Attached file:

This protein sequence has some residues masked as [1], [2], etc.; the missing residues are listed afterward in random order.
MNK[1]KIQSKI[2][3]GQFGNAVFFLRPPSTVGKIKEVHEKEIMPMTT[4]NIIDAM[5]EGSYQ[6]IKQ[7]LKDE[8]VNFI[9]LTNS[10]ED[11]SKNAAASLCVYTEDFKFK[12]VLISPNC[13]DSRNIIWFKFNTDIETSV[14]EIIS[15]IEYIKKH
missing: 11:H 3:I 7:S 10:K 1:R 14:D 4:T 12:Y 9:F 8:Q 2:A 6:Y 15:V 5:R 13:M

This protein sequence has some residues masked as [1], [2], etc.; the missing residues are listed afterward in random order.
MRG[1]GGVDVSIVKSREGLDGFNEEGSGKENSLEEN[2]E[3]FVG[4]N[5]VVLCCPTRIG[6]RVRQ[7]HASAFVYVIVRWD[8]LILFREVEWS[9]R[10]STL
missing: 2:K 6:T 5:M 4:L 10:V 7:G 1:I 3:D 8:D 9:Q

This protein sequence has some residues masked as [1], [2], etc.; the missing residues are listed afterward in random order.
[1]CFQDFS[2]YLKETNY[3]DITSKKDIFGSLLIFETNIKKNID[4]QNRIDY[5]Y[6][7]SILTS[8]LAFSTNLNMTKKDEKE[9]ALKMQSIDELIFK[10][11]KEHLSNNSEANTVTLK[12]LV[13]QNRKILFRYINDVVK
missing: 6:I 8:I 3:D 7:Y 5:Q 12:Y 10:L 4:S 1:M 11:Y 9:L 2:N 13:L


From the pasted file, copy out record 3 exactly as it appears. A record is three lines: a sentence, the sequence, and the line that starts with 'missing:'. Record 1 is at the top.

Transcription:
This protein sequence has some residues masked as [1], [2], etc.; the missing residues are listed afterward in random order.
[1]CFQDFS[2]YLKETNY[3]DITSKKDIFGSLLIFETNIKKNID[4]QNRIDY[5]Y[6][7]SILTS[8]LAFSTNLNMTKKDEKE[9]ALKMQSIDELIFK[10][11]KEHLSNNSEANTVTLK[12]LV[13]QNRKILFRYINDVVK
missing: 6:I 8:I 3:D 7:Y 5:Q 12:Y 10:L 4:S 1:M 11:Y 9:L 2:N 13:L